HAMDEN, CT — (Updated 8:13 a.m.) Four Hamden residents filed a lawsuit Tuesday against the local town clerk and registrars of voters in an attempt to preemptively prevent absentee ballot fraud in the upcoming municipal election.
The lawsuit filed by Proloy Das of Murtha Cullina said the Hamden residents want to make sure absentee ballots go “only to individuals who have been identified as accountable persons in the absentee ballot application log.”
State law, according to the complaint, requires the town clerk to “maintain a log of all absentee ballot applications,” including the name and address of each person to whom applications are provided and the number of applications provided to each such person.
According to the complaint, the log currently indicates that “hundreds of absentee ballot applications have been issued by the Town Clerk without compliance with the requirement that they be signed out to an accountable individual. Instead, these absentee ballot applications have been identified as being distributed to non-voting institutions within the Town of Hamden, including, but not limited to, Atria Larson Place, Benchmark Senior Living at Hamden, Congregate Housing, Genesis Healthcare — Arden House, and Hamden Health Care Center.”
Hamden Mayor Curt Leng and Town Clerk Vera Morrison said Wednesday that the Republicans who filed the complaint don’t know what they are talking about because there is accountability for the ballots that are distributed at the locations listed in the lawsuit.
According to Leng and Morrison, the town clerk’s office routinely provides a designated person at Hamden’s nursing homes and senior living facilities with absentee ballot applications. These sequentially numbered absentee ballot applications, not ballots, are then delivered and disseminated to those who may need them.
“The designated individual certifies separately to whom the applications were provided, and then returns all applications back to the Town Clerk’s Office, with a distributor’s log, and then prepares the appropriate ballot documentation for administration by the Democratic and Republican Registrars,” Leng and Morrison said in a statement. “This is the procedure outlined in statute and fulfills the goals of providing absentee ballots to those who may not be able to appear in person at the polls due to a disability.”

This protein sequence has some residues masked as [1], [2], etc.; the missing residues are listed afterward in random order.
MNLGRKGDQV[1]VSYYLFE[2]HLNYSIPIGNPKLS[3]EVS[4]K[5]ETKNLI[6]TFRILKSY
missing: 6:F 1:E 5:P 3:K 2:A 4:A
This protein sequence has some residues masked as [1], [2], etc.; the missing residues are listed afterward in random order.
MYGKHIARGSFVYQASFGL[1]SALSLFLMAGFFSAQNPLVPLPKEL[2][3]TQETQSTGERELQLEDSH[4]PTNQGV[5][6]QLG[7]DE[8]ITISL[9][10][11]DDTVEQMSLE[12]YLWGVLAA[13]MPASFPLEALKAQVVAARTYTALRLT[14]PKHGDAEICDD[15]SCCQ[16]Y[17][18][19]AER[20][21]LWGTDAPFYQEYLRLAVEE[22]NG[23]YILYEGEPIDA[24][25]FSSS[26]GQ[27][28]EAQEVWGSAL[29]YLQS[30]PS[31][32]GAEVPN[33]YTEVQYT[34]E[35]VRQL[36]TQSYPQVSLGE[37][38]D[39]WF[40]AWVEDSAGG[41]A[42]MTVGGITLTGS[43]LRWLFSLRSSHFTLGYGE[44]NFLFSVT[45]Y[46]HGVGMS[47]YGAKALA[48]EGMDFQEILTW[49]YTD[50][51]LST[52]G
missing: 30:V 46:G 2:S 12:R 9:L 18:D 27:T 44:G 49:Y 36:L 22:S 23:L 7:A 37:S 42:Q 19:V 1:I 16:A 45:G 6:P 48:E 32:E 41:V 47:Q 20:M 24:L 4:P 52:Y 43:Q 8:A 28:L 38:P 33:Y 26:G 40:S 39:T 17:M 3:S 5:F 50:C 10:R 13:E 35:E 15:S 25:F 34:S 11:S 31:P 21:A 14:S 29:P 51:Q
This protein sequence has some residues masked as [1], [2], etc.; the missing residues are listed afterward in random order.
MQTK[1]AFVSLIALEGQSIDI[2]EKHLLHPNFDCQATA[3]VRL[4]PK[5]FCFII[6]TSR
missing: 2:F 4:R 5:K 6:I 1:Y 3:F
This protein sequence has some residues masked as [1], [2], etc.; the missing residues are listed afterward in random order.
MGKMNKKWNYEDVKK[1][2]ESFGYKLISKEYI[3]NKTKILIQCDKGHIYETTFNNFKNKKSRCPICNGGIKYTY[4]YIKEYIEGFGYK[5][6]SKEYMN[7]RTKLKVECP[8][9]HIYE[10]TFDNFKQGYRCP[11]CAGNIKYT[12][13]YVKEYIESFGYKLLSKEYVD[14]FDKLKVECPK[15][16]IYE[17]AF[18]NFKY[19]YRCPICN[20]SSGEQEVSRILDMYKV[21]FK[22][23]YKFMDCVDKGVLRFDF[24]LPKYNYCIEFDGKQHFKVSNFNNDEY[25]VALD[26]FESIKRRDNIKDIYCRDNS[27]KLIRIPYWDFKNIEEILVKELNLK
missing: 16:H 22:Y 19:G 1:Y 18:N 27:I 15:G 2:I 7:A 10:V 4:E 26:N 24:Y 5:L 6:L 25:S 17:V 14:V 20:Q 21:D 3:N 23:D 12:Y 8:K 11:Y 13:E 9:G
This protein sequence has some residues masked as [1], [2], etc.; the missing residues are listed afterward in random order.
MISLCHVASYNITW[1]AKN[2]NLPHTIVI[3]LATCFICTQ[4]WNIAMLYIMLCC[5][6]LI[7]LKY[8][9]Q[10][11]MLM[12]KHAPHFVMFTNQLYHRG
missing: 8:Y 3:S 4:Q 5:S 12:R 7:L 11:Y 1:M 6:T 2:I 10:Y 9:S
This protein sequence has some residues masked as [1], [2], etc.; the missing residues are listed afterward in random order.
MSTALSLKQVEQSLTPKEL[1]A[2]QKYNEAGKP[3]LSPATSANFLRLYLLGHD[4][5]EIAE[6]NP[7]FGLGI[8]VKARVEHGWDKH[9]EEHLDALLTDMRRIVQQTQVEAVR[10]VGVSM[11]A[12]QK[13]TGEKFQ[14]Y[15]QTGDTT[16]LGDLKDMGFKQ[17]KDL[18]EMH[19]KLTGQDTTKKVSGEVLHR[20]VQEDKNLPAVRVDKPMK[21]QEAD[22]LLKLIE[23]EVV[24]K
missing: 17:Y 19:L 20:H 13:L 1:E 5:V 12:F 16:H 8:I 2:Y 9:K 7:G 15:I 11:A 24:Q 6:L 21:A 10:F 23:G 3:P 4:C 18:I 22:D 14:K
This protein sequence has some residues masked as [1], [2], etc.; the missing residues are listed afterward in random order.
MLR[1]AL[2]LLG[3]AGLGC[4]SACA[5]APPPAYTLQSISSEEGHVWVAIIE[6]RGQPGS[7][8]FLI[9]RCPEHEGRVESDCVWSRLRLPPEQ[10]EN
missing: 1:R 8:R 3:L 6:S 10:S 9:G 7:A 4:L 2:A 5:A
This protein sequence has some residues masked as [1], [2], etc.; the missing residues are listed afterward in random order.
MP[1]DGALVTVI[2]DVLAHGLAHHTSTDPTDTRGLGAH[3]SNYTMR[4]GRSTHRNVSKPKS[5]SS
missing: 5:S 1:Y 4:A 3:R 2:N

The reasons voters in Connecticut can request absentee ballots are limited. Voters can apply for absentee ballots if they are unable to appear at the polling place on the day of a primary, election or referendum due to active military service, being out of town the day of the election, illness, physical disability or if their religion forbids secular activity on that day.
Guidance from Secretary of the State Denise Merrill’s office states that “the town clerk must maintain a log that will include the name; address and number of absentee ballot applications provided to each individual. This log shall contain the information of every absentee ballot application distributed by the town clerk regardless of whether such individual is required to ‘register’ with the town clerk because they intend to distribute five (5) or more absentee ballot applications.”
The four Hamden residents, including one Republican who is on the town council and running for re-election, said in the complaint that they want to make sure the Nov. 5 election is in compliance with the law. They are seeking an injunction to prevent the clerk from counting any “illegally obtained absentee ballots” that have been or will be submitted.
It’s unclear how Dominic Rapini is connected to the four plaintiffs in the lawsuit, but he issued a press release promoting the filing of the lawsuit. Rapini, a Republican and an Apple account executive, is a board member of the 501(c)4 organization he helped found called Fight Voter Fraud. That organization is not listed as a plaintiff in the lawsuit.
“In contrast to the election challenge at issue in Bridgeport, Fight Voter Fraud, Inc. brings this legal action ahead of the November 5th election to ensure that there is time to correct any errors that might otherwise prevent legitimate votes from being counted and that no abuse of the process can taint the upcoming Hamden municipal election,” Rapini said in a statement.
Leng and Morrison said they could have spared Hamden voters the expense of the lawsuit if they had called for clarification.
“Had the plaintiffs simply called the Town Clerk’s Office for more information, our taxpayers could have been spared the expense of defending this specious legal action,” Leng and Morrison said. “The goal of our Town Clerk is to ensure that every eligible citizen in Hamden has access to their right to vote, regardless of age, disability or political affiliation and has been doing so for the last 24 years. The plaintiff’s goals remain unclear.”
Today at 2:30 p.m. a judge in Bridgeport will hear closing arguments in the case filed by voters in that city against their Town Clerk and Registrars of Voters.
The role of absentee ballots in Bridgeport’s primary are the subject of a State Elections Enforcement Commission (SEEC) investigation and a lawsuit.
In the lawsuit filed by Bridgeport voters, Judge Barry Stevens noted that some votes were cast by people who did not meet the strict requirements for absentee ballots.
“The criteria does not include not wanting to go physically and voting in the voting booth,” Stevens said. “In this regard, their absentee ballots … should not have been submitted.”